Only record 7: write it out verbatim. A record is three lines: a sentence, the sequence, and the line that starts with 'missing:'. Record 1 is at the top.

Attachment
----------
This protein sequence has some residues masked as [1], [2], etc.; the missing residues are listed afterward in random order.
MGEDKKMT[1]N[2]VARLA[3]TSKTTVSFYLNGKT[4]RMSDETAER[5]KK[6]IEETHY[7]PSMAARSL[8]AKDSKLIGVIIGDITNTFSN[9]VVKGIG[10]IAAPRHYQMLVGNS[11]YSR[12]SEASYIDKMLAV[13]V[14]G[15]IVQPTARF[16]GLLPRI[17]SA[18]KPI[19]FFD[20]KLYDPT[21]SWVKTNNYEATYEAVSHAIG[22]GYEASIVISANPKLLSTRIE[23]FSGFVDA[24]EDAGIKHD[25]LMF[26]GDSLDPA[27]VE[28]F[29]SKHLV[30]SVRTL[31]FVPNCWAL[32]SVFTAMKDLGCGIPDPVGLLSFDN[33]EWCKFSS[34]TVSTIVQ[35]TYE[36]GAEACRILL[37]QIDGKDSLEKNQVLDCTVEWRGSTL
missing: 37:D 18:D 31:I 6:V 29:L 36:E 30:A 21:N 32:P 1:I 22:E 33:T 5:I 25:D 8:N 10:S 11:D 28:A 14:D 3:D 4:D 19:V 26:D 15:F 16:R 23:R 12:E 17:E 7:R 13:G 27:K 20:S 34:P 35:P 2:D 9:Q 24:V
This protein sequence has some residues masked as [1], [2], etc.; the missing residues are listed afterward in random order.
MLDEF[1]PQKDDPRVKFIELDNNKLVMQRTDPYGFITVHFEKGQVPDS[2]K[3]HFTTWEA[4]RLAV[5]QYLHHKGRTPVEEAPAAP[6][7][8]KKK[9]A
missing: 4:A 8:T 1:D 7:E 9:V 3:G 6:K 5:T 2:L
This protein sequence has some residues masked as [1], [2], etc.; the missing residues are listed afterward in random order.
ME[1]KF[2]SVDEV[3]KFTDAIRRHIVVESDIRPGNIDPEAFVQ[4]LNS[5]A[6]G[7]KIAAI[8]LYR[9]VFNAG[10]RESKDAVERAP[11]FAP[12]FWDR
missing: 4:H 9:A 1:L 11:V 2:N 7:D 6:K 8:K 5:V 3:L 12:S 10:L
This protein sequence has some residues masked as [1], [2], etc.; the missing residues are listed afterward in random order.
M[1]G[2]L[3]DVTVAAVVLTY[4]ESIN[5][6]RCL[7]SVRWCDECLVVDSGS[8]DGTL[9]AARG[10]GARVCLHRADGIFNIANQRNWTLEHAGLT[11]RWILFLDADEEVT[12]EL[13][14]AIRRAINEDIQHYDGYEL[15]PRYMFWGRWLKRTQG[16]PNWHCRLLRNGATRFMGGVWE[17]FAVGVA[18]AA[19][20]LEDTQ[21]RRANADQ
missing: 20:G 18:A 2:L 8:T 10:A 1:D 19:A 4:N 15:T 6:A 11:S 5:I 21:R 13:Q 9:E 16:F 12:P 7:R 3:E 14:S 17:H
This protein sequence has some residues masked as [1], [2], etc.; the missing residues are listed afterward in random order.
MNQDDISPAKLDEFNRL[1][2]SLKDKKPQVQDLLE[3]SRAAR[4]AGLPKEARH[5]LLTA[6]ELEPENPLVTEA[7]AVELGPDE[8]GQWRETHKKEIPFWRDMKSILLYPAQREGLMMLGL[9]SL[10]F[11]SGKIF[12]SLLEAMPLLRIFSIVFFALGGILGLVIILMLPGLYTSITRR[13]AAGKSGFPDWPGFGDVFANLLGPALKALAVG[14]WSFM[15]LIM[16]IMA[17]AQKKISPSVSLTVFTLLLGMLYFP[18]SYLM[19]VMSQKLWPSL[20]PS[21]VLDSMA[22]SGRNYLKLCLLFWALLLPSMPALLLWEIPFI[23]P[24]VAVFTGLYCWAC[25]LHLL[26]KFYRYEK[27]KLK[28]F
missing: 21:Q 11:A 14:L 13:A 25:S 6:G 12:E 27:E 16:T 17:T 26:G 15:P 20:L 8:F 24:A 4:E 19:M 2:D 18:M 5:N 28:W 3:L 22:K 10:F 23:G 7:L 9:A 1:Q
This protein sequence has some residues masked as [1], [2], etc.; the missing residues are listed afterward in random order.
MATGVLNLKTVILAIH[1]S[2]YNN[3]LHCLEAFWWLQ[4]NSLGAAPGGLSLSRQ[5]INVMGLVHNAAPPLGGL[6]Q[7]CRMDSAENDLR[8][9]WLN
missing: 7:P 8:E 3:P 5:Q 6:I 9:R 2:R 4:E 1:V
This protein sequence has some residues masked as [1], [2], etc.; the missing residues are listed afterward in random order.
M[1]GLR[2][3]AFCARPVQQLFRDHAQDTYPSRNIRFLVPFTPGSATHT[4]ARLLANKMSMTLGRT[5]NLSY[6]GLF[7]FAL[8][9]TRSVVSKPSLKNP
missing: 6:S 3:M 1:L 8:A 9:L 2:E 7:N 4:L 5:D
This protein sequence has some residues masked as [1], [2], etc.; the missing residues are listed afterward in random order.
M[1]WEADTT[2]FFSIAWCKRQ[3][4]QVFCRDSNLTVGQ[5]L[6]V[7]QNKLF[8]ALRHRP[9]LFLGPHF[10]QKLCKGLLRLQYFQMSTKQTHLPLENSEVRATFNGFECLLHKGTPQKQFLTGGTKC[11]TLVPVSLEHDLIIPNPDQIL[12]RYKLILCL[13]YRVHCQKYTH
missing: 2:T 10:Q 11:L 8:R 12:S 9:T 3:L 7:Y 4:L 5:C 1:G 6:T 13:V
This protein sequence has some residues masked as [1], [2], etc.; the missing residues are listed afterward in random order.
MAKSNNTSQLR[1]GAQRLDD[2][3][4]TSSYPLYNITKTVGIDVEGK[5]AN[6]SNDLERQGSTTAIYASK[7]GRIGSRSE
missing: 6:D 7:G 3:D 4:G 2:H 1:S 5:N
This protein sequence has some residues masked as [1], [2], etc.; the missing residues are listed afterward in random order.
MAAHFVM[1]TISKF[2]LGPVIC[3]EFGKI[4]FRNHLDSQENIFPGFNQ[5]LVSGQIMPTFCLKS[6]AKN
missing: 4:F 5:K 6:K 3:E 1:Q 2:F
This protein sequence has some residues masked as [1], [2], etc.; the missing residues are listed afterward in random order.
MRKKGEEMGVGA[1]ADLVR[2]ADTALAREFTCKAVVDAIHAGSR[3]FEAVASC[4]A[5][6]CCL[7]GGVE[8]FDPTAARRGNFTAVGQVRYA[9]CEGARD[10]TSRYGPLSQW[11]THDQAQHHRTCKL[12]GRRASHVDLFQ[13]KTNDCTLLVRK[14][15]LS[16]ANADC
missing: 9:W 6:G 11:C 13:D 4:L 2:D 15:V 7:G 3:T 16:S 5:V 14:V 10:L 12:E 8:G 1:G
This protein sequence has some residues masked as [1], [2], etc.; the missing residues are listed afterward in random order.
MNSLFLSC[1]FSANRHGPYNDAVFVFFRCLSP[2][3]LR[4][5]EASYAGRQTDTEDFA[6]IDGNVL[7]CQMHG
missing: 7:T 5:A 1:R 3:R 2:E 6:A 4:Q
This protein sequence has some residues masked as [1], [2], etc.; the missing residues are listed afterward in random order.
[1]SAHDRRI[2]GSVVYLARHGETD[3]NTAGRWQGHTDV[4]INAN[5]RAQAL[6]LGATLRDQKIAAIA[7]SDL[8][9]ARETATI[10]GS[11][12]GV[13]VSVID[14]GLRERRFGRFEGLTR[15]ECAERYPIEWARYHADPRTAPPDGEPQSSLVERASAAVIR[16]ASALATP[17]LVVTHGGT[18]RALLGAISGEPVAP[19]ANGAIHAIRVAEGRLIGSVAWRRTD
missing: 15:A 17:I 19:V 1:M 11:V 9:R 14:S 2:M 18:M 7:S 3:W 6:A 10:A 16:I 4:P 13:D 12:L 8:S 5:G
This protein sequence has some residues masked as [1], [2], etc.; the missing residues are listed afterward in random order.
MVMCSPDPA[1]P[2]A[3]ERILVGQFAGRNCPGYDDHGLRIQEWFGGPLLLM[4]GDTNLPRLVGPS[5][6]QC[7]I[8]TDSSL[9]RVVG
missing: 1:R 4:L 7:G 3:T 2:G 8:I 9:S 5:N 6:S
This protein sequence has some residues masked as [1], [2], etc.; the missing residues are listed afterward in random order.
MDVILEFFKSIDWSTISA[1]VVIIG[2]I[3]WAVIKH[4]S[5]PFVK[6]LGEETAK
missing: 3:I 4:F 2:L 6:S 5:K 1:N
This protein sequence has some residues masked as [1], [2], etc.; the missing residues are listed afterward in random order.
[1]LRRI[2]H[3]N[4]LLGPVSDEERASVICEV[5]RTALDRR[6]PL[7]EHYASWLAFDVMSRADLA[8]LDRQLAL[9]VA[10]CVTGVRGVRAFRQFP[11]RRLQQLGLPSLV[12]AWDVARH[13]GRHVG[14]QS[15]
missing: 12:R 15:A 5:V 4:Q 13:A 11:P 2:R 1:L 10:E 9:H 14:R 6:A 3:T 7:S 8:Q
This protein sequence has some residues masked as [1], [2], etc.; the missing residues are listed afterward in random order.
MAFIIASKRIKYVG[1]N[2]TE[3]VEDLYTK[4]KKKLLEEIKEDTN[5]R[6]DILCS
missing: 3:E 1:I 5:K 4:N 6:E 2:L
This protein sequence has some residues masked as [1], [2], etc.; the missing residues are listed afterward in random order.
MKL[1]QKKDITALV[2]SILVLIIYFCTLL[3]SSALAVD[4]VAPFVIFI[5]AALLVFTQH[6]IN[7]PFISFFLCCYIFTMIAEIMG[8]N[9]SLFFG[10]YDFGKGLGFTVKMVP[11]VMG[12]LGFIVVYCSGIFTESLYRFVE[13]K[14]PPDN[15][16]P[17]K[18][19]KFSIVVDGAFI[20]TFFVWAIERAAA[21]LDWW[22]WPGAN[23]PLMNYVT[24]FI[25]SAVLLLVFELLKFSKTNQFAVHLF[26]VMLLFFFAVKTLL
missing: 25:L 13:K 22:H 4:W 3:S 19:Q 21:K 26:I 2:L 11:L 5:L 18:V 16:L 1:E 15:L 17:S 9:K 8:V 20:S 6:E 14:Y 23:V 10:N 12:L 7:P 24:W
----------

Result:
This protein sequence has some residues masked as [1], [2], etc.; the missing residues are listed afterward in random order.
M[1]GLR[2][3]AFCARPVQQLFRDHAQDTYPSRNIRFLVPFTPGSATHT[4]ARLLANKMSMTLGRT[5]NLSY[6]GLF[7]FAL[8][9]TRSVVSKPSLKNP
missing: 6:S 3:M 1:L 8:A 9:L 2:E 7:N 4:L 5:D